Eight-year-old Shaharzad Hassan from Aleppo in Syria has drawn a series of pictures depicting her family's plight and their long journey to Europe. They, along with thousands of other Syrian refugees, are now stranded at the Idomeni refugee camp on the Greek-Macedonian border. Shaharzad's drawings depict the hopes and fears of the millions of people who have fled the horrors of war in Syria, and the frustrations faced by thousands of refugees and migrants whose journey to western Europe has been cut short.

One of Shaharzad's colourful drawings shows Syrian President Bashar al-Assad sitting on bags of money in his palace while his forces drop bombs on his people. Another depicts the atrocities committed by Islamic State (Isis, Daesh). Others illustrate her family's exodus, by sea, rail and on foot, only to be stopped by the authorities at the Macedonian border.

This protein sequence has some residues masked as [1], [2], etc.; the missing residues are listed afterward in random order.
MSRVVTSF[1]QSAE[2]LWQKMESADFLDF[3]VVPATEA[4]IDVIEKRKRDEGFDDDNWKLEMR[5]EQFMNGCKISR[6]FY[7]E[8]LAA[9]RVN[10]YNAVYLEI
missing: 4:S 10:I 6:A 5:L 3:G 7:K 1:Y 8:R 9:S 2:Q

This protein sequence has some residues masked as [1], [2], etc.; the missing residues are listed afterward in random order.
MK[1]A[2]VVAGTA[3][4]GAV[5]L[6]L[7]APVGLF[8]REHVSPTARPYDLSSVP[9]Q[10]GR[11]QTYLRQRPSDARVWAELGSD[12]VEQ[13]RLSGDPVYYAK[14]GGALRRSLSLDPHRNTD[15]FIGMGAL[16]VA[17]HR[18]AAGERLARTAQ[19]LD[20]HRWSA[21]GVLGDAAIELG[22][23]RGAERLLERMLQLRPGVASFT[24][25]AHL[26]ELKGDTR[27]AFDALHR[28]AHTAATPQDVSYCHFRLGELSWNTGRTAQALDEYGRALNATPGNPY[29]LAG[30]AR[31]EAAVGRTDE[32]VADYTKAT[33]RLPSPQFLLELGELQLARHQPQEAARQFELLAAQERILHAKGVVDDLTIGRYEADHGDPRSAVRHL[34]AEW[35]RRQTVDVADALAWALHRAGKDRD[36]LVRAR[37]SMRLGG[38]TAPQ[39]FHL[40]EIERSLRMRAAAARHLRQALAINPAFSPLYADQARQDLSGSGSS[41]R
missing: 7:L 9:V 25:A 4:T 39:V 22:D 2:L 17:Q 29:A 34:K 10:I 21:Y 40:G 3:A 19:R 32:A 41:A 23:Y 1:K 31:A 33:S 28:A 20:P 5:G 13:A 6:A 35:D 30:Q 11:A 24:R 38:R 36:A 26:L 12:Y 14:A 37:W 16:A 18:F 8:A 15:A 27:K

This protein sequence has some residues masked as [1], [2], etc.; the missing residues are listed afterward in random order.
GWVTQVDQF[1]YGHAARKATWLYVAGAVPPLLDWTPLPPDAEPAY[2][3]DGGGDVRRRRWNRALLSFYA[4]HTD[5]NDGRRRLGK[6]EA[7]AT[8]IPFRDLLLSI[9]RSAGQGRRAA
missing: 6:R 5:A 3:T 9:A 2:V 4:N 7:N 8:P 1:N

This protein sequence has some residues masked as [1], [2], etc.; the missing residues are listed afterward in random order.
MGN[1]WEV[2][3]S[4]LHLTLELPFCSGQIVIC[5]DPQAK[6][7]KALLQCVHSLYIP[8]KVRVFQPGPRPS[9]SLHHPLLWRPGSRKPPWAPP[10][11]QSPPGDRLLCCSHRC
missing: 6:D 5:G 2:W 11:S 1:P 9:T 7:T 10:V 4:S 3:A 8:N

Greek police distributed a flyer to the thousands of migrants and refugees in the camp, telling them the Macedonian border is closed and they should move to official shelters. However, many of them said they don't want to move to the reception centres out of fear they will miss their chance to cross the border. They are waiting for the conclusion of a meeting of EU leaders with Turkey in Brussels, hoping a plan being devised to tackle the migrant issue in Greece may include a decision to open the borders towards Germany, where most of them want to go. However, that is looking unlikely and countries on the route towards Germany have imposed border controls. Conditions at Idomeni are deteriorating by the day and aid agencies are working hard to support migrants.